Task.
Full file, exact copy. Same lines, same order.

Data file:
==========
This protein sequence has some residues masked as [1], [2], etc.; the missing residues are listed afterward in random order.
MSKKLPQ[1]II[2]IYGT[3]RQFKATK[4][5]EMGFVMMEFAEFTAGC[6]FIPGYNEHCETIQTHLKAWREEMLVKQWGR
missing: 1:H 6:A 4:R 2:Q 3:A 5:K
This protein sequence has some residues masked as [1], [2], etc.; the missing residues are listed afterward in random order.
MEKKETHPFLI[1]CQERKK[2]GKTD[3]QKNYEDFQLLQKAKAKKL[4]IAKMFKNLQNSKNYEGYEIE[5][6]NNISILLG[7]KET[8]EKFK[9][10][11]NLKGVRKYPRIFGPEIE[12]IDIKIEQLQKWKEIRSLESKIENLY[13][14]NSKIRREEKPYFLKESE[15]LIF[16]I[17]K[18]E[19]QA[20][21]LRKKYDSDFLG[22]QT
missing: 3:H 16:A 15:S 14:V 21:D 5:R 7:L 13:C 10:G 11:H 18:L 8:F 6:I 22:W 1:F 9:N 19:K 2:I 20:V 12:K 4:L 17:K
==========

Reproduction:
This protein sequence has some residues masked as [1], [2], etc.; the missing residues are listed afterward in random order.
MSKKLPQ[1]II[2]IYGT[3]RQFKATK[4][5]EMGFVMMEFAEFTAGC[6]FIPGYNEHCETIQTHLKAWREEMLVKQWGR
missing: 1:H 6:A 4:R 2:Q 3:A 5:K
This protein sequence has some residues masked as [1], [2], etc.; the missing residues are listed afterward in random order.
MEKKETHPFLI[1]CQERKK[2]GKTD[3]QKNYEDFQLLQKAKAKKL[4]IAKMFKNLQNSKNYEGYEIE[5][6]NNISILLG[7]KET[8]EKFK[9][10][11]NLKGVRKYPRIFGPEIE[12]IDIKIEQLQKWKEIRSLESKIENLY[13][14]NSKIRREEKPYFLKESE[15]LIF[16]I[17]K[18]E[19]QA[20][21]LRKKYDSDFLG[22]QT
missing: 3:H 16:A 15:S 14:V 21:D 5:R 7:L 13:C 10:G 11:H 18:L 8:F 6:I 22:W 1:F 9:N 19:K 2:I 20:V 12:K 4:L 17:K